NPR, KUOW explore potential of fundraising through Alexa

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A digital ad used by KUOW to promote the ability to donate to the station through Amazon's Alexa-enabled devices.

NPR and KUOW in Seattle are testing a donation feature that Amazon developed to enable charitable giving through its Alexa voice assistant.

As of April, the two organizations were among the first nonprofits that Amazon invited to begin collecting donations. And while NPR is figuring out how to direct gifts to the donors’ preferred stations as listeners respond, KUOW has run promotions and found it’s more than just a novelty feature for listeners.


Amazon reached out to NPR last summer about piloting the donation function on behalf of its member stations. The tech company understands “that membership is a locally held relationship,” said Tom Hjelm, NPR chief digital officer. “They’re also not in a place where they are able to scale this and work directly with the entirety of the public radio system.” Amazon made an exception for Seattle’s KUOW, the local station covering Amazon’s headquarters.

The fast-growing smart-speaker technology is now in 20 percent of homes with Wi-Fi, and listening to member station live streams on the Amazon Echo device more than quadrupled from November 2017 to March 2018, according to NPR Digital research. “So we need to be there, and we need to be experimenting,” Hjelm said.

NPR is not marketing or promoting the donation capabilities, as it has with content features it has rolled out on the Alexa platform.

NPR and member stations have developed their own unique features and commands for the devices. Dozens of stations have branded functions, called “skills,” that play station-specific content through Alexa devices. Popular skills include the ability to request the live stream of a station or to hear a “flash briefing,” a short overview of the news from the station. In addition to creating audio content for Alexa, Hjelm said, public radio also needs to be sure that its “membership model … is also available in these places.”

NPR is coordinating with an advisory group of 10 stations to work through the experience and challenges of collecting donations through smart speakers. NPR and the stations are still experimenting with what happens when money is donated through Alexa, especially when money is donated from cities with more than one station.

At this point, if a listener tells Alexa “I want to donate to NPR [or National Public Radio],” that money, which is managed by NPR, will go into a discrete fund, not a general fund for NPR, Hjelm said.

Then NPR attempts to link the donation with a station.

“If a donor came from a particular market, as best we can we try to identify that station so that the money and … the data goes back to that station,” Hjelm said.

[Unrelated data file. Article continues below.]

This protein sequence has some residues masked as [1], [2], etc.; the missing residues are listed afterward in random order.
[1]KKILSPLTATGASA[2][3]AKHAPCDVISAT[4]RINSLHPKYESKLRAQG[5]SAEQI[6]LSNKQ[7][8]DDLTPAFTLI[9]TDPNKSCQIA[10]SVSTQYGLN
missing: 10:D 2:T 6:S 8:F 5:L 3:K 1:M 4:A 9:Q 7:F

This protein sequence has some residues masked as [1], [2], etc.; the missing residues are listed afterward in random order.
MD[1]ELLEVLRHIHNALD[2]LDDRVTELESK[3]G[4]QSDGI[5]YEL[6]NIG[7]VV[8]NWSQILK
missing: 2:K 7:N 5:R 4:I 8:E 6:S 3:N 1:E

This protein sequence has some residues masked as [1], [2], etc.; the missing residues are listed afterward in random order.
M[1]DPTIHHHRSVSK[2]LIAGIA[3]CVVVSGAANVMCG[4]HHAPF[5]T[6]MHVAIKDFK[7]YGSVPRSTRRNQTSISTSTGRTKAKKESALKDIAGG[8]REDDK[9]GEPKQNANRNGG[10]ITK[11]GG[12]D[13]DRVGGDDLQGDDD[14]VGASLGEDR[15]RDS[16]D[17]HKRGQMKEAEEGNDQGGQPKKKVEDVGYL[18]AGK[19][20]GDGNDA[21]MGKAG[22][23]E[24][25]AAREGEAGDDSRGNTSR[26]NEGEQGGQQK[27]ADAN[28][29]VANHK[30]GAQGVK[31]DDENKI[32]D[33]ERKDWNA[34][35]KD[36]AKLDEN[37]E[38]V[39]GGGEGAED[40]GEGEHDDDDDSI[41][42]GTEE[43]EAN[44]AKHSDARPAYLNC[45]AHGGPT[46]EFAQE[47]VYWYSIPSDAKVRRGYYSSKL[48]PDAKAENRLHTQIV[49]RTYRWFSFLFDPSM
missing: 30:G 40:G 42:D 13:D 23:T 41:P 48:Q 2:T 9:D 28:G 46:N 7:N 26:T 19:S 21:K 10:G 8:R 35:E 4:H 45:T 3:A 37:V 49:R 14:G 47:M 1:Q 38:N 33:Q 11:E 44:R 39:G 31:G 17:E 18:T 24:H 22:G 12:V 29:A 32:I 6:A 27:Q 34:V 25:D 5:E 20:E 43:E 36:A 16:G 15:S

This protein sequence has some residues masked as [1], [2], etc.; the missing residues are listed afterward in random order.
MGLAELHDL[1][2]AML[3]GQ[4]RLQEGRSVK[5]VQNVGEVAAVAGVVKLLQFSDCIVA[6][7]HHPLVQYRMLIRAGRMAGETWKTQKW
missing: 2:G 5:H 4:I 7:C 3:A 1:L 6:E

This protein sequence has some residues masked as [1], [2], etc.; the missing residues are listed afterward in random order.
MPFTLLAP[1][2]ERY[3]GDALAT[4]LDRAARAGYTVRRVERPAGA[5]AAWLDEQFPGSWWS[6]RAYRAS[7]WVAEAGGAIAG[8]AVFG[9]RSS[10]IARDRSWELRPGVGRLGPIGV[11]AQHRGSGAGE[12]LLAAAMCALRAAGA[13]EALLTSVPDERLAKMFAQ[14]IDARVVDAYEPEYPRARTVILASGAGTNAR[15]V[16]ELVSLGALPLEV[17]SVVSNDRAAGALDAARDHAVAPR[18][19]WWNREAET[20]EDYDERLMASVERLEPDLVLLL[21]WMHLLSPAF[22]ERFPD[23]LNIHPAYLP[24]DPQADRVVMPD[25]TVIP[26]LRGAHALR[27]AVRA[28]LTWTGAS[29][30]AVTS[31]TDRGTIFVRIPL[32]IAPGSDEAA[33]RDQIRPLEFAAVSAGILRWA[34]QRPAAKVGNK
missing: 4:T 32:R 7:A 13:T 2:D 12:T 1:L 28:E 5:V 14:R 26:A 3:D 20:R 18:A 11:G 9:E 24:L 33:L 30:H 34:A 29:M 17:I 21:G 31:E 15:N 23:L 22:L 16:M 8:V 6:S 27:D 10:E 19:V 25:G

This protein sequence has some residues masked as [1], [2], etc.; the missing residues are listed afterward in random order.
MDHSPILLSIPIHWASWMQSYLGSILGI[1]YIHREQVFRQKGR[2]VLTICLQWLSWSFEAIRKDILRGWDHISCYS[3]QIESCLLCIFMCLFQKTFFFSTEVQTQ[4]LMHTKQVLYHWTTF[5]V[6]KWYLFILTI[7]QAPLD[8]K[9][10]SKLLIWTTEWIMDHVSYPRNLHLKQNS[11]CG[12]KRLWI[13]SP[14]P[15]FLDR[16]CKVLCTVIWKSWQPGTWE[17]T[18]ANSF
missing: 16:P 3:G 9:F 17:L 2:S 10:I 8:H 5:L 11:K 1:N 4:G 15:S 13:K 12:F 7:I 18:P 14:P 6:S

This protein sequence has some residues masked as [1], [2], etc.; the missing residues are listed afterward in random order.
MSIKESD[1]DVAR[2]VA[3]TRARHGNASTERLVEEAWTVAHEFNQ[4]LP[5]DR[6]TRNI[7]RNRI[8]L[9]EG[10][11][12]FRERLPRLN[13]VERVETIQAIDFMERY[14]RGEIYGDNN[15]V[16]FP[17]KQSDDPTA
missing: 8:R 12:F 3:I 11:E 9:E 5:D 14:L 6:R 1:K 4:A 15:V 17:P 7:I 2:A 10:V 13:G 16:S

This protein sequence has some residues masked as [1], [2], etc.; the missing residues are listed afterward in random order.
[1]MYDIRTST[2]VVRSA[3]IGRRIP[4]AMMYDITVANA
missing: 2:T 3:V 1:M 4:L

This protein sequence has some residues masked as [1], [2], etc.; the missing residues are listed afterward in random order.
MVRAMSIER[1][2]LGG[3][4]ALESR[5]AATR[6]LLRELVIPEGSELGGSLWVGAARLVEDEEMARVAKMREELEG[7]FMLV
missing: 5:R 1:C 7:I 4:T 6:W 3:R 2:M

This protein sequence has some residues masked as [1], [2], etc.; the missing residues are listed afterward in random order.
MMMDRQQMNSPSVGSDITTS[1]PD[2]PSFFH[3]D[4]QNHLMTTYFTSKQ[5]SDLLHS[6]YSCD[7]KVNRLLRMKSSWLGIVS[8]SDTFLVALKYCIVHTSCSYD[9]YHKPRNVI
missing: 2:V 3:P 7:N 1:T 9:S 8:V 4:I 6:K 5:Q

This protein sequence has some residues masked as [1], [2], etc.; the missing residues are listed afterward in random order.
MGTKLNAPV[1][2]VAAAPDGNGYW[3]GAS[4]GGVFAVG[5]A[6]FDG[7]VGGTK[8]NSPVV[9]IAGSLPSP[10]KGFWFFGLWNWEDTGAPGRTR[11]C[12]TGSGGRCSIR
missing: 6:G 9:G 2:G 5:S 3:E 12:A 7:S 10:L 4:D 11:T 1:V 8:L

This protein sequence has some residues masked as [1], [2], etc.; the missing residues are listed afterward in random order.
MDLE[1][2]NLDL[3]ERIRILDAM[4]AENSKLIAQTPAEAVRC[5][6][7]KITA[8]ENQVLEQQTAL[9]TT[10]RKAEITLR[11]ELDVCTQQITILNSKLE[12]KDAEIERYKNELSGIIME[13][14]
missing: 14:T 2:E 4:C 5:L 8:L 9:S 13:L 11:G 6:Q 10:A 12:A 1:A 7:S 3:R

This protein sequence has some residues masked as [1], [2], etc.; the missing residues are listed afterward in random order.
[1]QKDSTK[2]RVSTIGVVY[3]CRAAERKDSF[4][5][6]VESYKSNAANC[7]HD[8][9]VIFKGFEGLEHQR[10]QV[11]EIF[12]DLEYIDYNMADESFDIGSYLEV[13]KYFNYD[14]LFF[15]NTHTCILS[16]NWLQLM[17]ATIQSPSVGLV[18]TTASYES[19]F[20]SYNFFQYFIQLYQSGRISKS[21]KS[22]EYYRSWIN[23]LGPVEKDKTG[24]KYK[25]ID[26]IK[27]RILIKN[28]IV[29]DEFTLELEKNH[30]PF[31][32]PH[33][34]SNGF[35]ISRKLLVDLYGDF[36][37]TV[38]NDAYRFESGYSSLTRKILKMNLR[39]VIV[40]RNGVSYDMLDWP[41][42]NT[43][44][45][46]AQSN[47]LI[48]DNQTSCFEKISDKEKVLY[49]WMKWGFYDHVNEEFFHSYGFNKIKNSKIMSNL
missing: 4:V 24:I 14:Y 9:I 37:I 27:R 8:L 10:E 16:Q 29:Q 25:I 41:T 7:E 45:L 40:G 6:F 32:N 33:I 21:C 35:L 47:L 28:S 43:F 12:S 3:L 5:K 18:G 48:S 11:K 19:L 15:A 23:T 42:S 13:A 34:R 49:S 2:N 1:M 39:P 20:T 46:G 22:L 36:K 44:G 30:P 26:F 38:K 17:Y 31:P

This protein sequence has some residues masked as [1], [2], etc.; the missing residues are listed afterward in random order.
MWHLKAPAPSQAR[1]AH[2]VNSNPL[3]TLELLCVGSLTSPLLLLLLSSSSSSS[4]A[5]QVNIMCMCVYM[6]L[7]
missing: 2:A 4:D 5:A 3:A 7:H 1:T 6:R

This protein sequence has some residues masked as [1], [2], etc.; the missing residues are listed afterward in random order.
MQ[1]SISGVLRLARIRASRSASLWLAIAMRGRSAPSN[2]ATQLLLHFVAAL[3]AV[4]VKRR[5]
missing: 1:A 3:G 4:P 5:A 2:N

In locations with broadcast coverage from multiple stations, NPR is considering reaching out to the donors directly and asking which station they want to donate to.

NPR’s policy for collecting international donations through NPR One calls for such follow-ups to direct gifts to the appropriate station.

If no station can be identified, NPR would collect the money as a last resort, Hjelm said. The money then would go into a fund to support a “shared effort” with stations, Hjelm said. NPR has not yet determined how to allocate money from that fund, he said.

Eventually NPR wants to reach an “evolved state” where users can identify the station they want to donate to “in as frictionless and automatic a way as possible,” Hjelm said.

He said NPR has received “a small number” of donations through the platform, and staff have been testing processes for collecting the money. When NPR begins promoting the donation option, “we’ll be in a position to take advantage of it,” Hjelm said.

Not just a ‘novelty’ at KUOW

Meanwhile, KUOW has run two soft promotions telling listeners how to donate through Alexa.

When the donation feature first went live, KUOW ran a spot about the new giving option on its live stream for two weeks. During its June pledge drive, promos for the new donation option also ran on its broadcast service.


Jemma Hovance, KUOW director of research and IT, assumed that giving through Alexa might just end up being a “novelty” for listeners who already donate to the station. But so far more than one-third of the contributions have been from new donors, she said.

About 20–25 percent of KUOW’s monthly streaming sessions come through Alexa, Hovance said.

KUOW hasn’t set a specific goal for collecting donations through Alexa because using voice-activated technology for fundraising is in its infancy. “At this point we’re trying to learn as much as possible,” she said.

To date the station has received 35 donations averaging $50 each; the largest gift was $200. Currently the technology allows for only one-time payments, with no option for sustained giving.

One of the challenges with promoting donations through Alexa is explaining how to make a gift without using language that activates the device itself. One KUOW host got around the problem by referring to the speaker as “Shmalexa,” Hovance said. “That didn’t trigger her.”

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